Your Feelings and My Feelings

We all have feelings and our feelings are important.  The tell us what is going on inside and can indicate well-being or a warning. Feelings are important for understanding our relationships.  Feelings motivate us to react to our surroundings.

Sometimes our feelings are difficult for us.  We can be trapped by painful feelings.  They can keep us from doing what we need to do.  Our feelings can affect our health.

From earliest childhood both parents and society endeavor to teach us how to express feelings in a responsible way.  Most of us, at times, express our feelings in an irresponsible way and this damages both us and others.  Consequentially, many people bottle up their feelings and it can be dangerous for anyone to internalize their feelings rather than express them irresponsibly.  However, we can learn responsible ways of expressing how we feel.

Expressing our feelings in the right way can be healing and peace as Psalm 32:3-5 tells us:

When I did not confess my sins, I was worn out from crying all day long. . . . Then I confessed my                   sins to you; I did not conceal my wrongdoings. I decided to confess them to you, and you forgave all my sins.

We are responsible for what we do with feelings.  They are not right or wrong; they are neutral.  Feelings are not under our conscious control.  However, we can choose what we do with our feelings: deny them, bury them, feed them, or control them.  Being in control of your feelings, instead of them con trolling us, if difficult, but it is satisfying and worthwhile.

Feelings do and can change, and we can choose to change our feelings toward others and toward ourselves.  To do this takes much discipline and willpower.  Trying to change feelings can make us aware of how much we need God’s help.  So, follow the example of our psalmist and take our concerns to God in prayer and ask for his constant presence and support:  Why am I so sad? Why am I so troubled? I will put my hope in God, and once again I will praise him, my savior and my God [Psalm 42:5]

If you are struggling with feelings you cannot control and you find it difficult to pray, try this prayer as a starting point.  Make the prayer your own by telling God what is dark in you, what is broken, what you are sick of.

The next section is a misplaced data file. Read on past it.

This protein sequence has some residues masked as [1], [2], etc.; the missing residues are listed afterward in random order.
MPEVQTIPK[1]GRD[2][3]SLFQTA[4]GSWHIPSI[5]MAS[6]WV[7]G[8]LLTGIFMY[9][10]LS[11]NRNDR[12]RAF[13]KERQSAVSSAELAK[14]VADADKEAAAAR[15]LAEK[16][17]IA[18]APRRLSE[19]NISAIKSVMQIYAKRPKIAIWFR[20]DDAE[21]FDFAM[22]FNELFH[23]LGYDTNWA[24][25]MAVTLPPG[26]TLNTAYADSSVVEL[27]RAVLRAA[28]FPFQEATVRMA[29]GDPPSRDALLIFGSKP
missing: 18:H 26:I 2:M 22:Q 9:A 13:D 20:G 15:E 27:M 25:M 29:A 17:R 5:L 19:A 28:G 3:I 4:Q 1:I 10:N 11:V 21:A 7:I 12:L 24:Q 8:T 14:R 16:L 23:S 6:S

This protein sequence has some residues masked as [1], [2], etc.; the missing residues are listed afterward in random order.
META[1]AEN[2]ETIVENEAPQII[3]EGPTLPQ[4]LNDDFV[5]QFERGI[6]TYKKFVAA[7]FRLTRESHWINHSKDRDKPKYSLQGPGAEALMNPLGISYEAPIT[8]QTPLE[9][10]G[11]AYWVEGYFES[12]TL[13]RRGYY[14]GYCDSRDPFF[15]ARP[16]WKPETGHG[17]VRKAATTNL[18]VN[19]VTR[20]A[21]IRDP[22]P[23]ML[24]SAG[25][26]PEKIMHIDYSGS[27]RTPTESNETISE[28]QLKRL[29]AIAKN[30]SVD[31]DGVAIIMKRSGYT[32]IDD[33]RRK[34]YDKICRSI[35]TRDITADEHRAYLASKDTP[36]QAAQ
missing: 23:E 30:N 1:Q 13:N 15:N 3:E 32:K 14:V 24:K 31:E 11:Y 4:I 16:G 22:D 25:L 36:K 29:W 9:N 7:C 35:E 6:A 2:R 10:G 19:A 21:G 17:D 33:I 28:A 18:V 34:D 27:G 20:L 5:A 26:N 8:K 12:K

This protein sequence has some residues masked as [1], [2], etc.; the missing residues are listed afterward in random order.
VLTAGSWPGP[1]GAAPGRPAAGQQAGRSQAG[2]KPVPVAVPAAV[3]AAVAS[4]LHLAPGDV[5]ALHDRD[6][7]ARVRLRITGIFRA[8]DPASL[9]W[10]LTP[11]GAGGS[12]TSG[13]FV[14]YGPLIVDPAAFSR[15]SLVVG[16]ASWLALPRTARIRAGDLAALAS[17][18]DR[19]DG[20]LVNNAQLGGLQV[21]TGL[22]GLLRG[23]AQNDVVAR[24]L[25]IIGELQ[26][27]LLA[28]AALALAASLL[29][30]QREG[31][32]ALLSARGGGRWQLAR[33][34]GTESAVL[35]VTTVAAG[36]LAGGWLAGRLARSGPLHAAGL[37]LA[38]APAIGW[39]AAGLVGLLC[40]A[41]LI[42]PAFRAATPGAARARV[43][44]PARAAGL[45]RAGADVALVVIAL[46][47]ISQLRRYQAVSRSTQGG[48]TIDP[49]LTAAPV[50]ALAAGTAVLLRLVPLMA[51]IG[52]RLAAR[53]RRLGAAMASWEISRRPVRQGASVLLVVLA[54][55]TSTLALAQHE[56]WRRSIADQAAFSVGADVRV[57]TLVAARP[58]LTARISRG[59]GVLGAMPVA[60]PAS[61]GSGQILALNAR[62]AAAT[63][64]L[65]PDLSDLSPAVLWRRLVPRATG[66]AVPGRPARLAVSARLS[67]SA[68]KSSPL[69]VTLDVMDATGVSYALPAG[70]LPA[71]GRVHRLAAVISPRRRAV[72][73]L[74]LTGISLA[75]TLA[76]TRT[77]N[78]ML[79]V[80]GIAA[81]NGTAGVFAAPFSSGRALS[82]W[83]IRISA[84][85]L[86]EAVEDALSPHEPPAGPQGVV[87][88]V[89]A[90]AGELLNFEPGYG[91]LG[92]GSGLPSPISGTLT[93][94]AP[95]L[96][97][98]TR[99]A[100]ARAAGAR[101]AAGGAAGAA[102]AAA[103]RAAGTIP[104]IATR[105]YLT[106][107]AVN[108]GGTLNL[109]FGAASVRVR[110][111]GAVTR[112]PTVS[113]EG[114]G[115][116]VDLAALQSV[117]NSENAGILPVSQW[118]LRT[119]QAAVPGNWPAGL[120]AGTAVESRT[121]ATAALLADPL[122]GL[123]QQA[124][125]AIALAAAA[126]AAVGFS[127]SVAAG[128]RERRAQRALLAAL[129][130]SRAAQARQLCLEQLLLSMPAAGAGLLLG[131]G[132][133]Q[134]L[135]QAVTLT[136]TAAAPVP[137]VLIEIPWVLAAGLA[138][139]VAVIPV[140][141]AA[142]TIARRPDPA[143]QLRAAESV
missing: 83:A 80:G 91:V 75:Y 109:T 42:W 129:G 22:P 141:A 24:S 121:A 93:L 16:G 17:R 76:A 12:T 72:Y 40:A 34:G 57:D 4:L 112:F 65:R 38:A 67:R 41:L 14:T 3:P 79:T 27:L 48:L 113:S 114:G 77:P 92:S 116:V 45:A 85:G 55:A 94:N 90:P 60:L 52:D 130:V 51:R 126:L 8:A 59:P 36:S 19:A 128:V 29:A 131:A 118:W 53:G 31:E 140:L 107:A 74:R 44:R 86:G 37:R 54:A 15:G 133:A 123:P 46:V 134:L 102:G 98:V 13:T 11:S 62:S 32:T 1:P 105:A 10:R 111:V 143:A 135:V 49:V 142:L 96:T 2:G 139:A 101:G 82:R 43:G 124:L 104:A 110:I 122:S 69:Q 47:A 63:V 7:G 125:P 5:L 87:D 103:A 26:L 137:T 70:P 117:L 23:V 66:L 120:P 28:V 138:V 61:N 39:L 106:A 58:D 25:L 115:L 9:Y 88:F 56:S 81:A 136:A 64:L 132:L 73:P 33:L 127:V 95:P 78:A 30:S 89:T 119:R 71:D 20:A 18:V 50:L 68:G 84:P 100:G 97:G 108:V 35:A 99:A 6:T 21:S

Dear God,

Enlighten what’s dark in me;

Strengthen what’s weak in me;

Mend what’s broken in me;

Bind what’s wounded in me;

Heal what’s sick in me;

And lastly,

Revive whatever peace and love has

Died in me.




Healing or Cure?

Several years ago, one of our senior adults who had terminal cancer and only a few weeks to live, gave me a call.  She had a strong faith relationship with God through Christ and was ready for death.  So, the reason for her call surprised me.

She said she had been reading the Book of James, the section that tells us  to call for the elders of the church for anointing and prayer when we are sick.  She wanted to know if I would come and anoint her.  I was concerned about the reason for her request.  Was she expecting a miraculous cure?  No.  She felt she needed healing and not a cure.  She knew to ask for a cure would  be inappropriate under the circumstances and didn’t want a cure for her cancer.  She had lived alone as a widow for many years and needed affirmation from her spiritual community as she was waiting for death to come for her.

I replied that I would talk with the senior pastor and church staff.  Since elders, and not elder, is prescribed in James, I thought the ministerial staff would be the best representation of our spiritual community.

Not one of the Baptist ministers on our church staff had ever seen or thought about an anointing, so I was the designated anointer.  My ten years of rubbing shoulders with Anglicans was going to come in handy!  Taking a small bottle of olive oil with me, I had each member of staff lay hands on the woman while I used my thumb to make the sign of the cross on her forehead with the oil.  I prayed for God to give her the healing she needed and He wanted her to have.  I asked God to receive her unto Himself, both in life and in death, and that she would die in calmness and peace.  After a few moments of sharing God’s goodness, we left.